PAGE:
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New Westminster did what Vancouver couldn’t: Fix up the Sahota family’s problem properties

A security guard stands on one of the lower floors of the Regent Hotel in Vancouver, B.C., June 28, 2018. All residents have been placed in other housing after the city ordered to cease occupancy of the Regent.

Rafal Gerszak/The Globe and Mail

The City of New Westminster officials had had enough after staff investigated complaints of leaky pipes at the rundown apartment block and discovered vermin, a punctured roof and an elevator that wasn’t working.

For seven years, the 41-unit property, owned by Vancouver’s Sahota family, had consistently been caught violating municipal maintenance standards. Repairs, once finally made, were done by unqualified contractors who made matters worse, a report to New Westminster’s city council found in the spring of 2012.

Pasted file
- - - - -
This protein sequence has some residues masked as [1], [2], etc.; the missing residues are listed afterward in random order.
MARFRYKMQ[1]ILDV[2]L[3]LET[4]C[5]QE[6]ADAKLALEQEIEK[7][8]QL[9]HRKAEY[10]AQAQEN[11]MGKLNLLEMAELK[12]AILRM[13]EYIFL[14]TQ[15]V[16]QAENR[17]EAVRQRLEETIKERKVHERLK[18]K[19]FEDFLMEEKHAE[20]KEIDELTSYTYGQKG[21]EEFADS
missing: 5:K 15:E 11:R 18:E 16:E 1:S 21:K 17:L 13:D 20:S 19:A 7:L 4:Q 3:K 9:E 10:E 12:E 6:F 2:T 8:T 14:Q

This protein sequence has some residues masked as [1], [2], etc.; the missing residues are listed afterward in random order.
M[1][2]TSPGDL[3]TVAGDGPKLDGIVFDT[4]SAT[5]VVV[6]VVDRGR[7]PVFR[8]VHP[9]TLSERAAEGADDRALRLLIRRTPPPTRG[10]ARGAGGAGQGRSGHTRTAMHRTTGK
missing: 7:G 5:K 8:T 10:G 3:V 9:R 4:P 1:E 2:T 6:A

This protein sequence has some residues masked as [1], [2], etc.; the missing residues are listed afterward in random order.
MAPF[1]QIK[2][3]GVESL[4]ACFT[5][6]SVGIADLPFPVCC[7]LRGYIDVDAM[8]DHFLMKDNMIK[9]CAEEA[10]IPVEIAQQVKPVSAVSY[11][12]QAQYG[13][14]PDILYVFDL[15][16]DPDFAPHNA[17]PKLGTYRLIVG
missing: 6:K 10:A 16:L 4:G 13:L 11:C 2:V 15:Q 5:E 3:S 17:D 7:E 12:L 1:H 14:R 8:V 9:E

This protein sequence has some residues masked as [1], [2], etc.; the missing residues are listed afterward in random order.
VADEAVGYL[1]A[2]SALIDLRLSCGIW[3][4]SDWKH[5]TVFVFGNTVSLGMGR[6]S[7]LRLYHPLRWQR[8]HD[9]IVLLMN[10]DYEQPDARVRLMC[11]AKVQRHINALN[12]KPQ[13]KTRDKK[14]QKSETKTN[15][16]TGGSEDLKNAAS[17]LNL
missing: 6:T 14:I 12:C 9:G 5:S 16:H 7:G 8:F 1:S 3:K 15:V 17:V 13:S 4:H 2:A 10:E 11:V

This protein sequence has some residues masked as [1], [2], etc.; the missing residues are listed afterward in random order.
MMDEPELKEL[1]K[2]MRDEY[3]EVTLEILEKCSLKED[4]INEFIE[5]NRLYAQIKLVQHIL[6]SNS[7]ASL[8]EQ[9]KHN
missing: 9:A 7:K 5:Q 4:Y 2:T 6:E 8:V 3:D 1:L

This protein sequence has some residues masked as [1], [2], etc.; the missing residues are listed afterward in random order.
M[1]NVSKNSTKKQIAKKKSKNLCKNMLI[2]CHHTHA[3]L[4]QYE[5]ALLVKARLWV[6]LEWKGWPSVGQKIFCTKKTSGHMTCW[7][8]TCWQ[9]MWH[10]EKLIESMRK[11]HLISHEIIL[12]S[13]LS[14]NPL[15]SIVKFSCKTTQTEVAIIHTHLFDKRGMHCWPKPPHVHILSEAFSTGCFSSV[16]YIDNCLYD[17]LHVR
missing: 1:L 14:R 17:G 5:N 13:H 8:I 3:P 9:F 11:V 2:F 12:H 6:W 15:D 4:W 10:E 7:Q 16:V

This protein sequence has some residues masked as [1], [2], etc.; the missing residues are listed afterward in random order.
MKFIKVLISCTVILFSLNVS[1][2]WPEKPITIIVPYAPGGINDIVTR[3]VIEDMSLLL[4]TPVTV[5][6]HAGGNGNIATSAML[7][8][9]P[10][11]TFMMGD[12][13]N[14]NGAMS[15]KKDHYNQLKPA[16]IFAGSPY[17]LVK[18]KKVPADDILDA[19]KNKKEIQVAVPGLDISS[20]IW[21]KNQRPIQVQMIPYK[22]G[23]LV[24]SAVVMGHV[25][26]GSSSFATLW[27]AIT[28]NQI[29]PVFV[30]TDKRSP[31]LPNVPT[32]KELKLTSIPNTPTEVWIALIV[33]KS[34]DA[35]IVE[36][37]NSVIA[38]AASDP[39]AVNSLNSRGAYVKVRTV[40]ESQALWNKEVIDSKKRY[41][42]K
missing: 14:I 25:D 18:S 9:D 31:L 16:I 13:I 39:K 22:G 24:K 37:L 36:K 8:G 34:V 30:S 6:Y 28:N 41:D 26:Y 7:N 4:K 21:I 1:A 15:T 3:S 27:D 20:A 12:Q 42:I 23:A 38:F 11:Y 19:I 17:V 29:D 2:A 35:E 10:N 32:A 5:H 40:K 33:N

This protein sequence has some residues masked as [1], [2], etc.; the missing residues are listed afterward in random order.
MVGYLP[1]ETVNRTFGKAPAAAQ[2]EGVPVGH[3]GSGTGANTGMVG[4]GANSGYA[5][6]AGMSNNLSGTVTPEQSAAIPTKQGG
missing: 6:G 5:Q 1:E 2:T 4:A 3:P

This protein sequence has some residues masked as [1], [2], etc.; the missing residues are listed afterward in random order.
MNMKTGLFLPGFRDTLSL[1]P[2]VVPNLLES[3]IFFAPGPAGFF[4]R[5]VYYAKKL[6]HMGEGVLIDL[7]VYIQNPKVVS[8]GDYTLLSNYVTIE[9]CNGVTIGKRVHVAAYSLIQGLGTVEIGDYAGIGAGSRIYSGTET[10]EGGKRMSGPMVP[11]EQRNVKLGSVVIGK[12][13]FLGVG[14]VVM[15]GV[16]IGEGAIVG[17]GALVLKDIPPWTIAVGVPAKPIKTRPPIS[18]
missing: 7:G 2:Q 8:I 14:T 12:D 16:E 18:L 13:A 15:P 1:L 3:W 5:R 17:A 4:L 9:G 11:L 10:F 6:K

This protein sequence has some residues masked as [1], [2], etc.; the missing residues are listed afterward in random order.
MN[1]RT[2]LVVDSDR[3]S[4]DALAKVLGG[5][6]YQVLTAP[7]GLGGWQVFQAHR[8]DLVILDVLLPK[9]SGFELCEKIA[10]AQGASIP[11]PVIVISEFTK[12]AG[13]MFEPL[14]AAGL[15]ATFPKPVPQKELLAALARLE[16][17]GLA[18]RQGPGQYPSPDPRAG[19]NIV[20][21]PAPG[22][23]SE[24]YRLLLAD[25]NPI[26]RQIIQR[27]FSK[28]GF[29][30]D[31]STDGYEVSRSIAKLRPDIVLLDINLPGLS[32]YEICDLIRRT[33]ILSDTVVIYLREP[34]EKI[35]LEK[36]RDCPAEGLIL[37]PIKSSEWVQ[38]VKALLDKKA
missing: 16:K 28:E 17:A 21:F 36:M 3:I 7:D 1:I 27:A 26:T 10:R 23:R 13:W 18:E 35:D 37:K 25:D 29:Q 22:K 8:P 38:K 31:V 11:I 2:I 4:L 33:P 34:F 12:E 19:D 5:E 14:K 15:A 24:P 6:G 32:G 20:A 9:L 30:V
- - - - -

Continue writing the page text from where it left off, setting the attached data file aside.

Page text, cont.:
The problems mirrored the experience the City of Vancouver had in trying to improve living conditions at five single-room occupancy hotels owned by the family. But New Westminster’s approach was markedly different from how the City of Vancouver has responded over the years.

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In New Westminster in 2012, city staff ordered daily inspections of the problem building and another Sahota-owned property across the street. Inspectors issued $200 tickets for each outstanding infraction – racking up a total of $9,000 of fines over roughly two months in 2012. By July of that year, the Sahotas had sold both properties, going against the “buy and hold” philosophy used by the family to build a Vancouver-area real estate empire worth an estimated $218-million.